Mastering the Humble Scone

It’s time again to share another successful Daring Bakers challenge!  This time around Audax Artifex was our January 2012 Daring Bakers’ host.  Aud worked tirelessly to master light and fluffy scones (a/k/a biscuits) to help us create delicious and perfect batches in our own kitchens!

That’s right.  Scones in the rest of the world (as in not the U.S.) are the same thing as our biscuits.   Who would have known? (unless you’ve traveled to England, Ireland, or Australia of course.)  Well, let’s just say that during my time over in Europe, scones made a showing for quick breakfasts to-go while we were catching the morning bus to far-off places.  Usually I’d take the wholemeal versions and W would opt for the creamy white fluffs, like these.

Back in America, I’d mastered the perfect biscuit recipe yielding light and fluffy (and somewhat healthy) results.  But then gluten happened.  Or, shall I say, a reaction to gluten happened, and here I am with a challenge on hand that was more than enough challenge for the first month of the year and baking gluten-free!

I tried several recipes for scones–none of which began as gluten-free because I believe that everyone should have access to this recipe, not just those with special diets.  I did end up deciding that all of Audax’s wonderful work proved correct and she had developed (or discovered) the best basic recipe for the English scone or American biscuit that could be easily adaptable for me.  So I only tweaked my flours a bit, but left the remaining recipe the same for you to try.

Yep, I had a snack mid-shoot!

In the future, I will be creating a wholegrain version of these to satisfy my desire for texture and heft, but for now these do perfectly with a bit of rhubarb jam and a good strong cuppa.  And they will become my go-to for all those friends and fam that don’t share my desire for wholegrain!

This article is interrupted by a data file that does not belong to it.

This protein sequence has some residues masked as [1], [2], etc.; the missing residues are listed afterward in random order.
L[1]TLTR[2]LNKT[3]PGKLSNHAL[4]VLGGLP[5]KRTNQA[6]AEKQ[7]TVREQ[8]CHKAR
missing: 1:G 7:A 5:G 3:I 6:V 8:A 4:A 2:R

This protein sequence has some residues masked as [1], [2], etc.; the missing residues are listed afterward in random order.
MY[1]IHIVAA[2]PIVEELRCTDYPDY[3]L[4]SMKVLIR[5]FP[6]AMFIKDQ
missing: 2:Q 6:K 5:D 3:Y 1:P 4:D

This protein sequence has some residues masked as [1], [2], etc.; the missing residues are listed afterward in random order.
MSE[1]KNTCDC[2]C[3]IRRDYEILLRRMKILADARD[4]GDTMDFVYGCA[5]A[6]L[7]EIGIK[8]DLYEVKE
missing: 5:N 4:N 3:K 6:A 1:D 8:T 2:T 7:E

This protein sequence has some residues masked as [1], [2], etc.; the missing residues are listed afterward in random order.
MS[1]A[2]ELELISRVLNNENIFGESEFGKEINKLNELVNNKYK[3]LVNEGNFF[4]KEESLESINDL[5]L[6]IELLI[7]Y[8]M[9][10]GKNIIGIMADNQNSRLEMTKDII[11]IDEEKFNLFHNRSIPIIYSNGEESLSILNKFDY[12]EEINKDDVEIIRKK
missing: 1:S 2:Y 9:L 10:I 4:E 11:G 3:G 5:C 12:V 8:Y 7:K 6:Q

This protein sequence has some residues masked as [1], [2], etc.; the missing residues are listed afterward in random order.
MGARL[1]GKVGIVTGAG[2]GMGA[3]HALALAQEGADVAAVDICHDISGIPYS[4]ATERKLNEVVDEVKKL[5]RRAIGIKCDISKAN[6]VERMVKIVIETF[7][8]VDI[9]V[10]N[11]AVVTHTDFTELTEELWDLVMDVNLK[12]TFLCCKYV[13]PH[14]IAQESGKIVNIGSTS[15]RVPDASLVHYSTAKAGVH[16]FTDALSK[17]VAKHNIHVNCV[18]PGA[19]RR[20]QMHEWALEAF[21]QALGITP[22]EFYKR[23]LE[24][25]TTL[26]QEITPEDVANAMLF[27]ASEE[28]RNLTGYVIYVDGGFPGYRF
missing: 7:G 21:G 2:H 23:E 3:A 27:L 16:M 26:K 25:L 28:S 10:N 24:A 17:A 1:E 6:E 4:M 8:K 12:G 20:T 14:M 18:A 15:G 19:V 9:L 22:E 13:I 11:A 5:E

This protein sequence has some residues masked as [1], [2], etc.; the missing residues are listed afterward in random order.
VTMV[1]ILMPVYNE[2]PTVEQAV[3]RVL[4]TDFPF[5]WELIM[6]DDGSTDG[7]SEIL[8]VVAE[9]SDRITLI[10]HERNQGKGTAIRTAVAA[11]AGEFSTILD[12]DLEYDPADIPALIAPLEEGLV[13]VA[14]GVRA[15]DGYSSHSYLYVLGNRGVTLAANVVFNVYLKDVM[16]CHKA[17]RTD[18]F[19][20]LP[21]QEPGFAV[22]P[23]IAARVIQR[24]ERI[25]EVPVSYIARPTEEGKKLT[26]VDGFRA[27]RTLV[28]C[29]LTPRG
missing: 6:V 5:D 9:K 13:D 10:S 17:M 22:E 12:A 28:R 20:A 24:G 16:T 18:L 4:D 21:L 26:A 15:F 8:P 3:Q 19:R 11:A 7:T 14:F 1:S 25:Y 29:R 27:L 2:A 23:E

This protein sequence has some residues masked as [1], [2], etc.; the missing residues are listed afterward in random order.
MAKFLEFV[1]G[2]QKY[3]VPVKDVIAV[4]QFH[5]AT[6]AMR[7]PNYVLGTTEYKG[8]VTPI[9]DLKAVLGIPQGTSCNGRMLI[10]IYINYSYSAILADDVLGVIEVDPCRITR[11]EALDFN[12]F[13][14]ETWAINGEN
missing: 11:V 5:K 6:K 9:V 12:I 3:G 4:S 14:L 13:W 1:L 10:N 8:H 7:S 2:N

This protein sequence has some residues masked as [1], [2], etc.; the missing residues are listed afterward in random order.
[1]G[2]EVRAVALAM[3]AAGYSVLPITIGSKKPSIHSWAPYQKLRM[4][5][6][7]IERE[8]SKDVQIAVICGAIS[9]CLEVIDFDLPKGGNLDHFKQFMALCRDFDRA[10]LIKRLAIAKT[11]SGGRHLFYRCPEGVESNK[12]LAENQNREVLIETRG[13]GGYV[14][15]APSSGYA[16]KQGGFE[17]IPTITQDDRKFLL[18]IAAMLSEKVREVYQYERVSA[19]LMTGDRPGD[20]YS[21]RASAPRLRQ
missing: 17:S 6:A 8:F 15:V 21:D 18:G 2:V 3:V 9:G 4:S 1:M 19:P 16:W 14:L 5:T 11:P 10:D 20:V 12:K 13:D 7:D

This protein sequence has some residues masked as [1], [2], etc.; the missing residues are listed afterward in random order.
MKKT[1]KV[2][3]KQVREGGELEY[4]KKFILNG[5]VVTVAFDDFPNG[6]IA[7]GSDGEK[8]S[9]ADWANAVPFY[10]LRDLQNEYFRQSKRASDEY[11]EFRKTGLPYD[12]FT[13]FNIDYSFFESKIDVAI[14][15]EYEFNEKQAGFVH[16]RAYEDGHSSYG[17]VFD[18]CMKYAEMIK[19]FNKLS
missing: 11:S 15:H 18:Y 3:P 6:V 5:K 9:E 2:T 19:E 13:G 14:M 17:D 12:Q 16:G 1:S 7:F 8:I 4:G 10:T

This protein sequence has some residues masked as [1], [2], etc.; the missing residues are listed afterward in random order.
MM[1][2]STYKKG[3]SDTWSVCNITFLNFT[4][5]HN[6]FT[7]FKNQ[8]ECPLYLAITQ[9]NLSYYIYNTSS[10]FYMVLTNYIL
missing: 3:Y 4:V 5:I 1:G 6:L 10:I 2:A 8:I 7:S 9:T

And it was quite delicious.

Basic Scones (a.k.a. Basic Biscuits)

Serves about four.  Recipe can be doubled.

Ingredients:

1 cup (140 gm) all-purpose flour or 140 grams all-purpose gluten-free mix plus 3/4 tsp. xanthan gum

2 teaspoons (10 gm) fresh baking powder

¼ teaspoon (1½ gm) salt

2 tablespoons (30 gm) frozen grated butter

approximately ½ cup (120 ml) cold milk

Directions:

1. Preheat oven to very hot 475°F

2. Triple sift the dry ingredients into a large bowl. (If your room temperature is very hot refrigerate the sifted ingredients until cold.)

3. Rub the frozen grated butter into the dry ingredients until it resembles very coarse bread crumbs with some pea-sized pieces if you want flaky scones or until it resembles coarse beach sand if you want tender scones.

4. Add nearly all of the liquid at once into the rubbed-in flour/fat mixture and mix until it just forms a sticky dough (add the remaining liquid if needed). The wetter the dough the lighter the scones (biscuits) will be!

5. Turn the dough out onto a lightly floured board, lightly flour the top of the dough. To achieve an even homogeneous crumb to your scones knead very gently about 4 or 5 times (do not press too firmly) the dough until it is smooth. To achieve a layered effect in your scones knead very gently once (do not press too firmly) then fold and turn the kneaded dough about 3 or 4 times until the dough has formed a smooth texture. (Use a floured plastic scraper to help you knead and/or fold and turn the dough if you wish.)

6. Pat or roll out the dough into a 6 inch by 4 inch rectangle by about ¾ inch thick. Separate into four equal portions and gently form into rounds.

7. Place the rounds just touching on a baking dish if you wish to have soft-sided scones or place the rounds spaced widely apart on the baking dish if you wish to have crisp-sided scones. Lightly flour the tops.

8. Bake in the preheated very hot oven for about 10 minutes (check at 8 minutes since home ovens at these high temperatures are very unreliable) until the scones are well risen and are lightly coloured on the tops. The scones are ready when the sides are set.

9. Immediately place onto cooling rack to stop the cooking process, serve while still warm.

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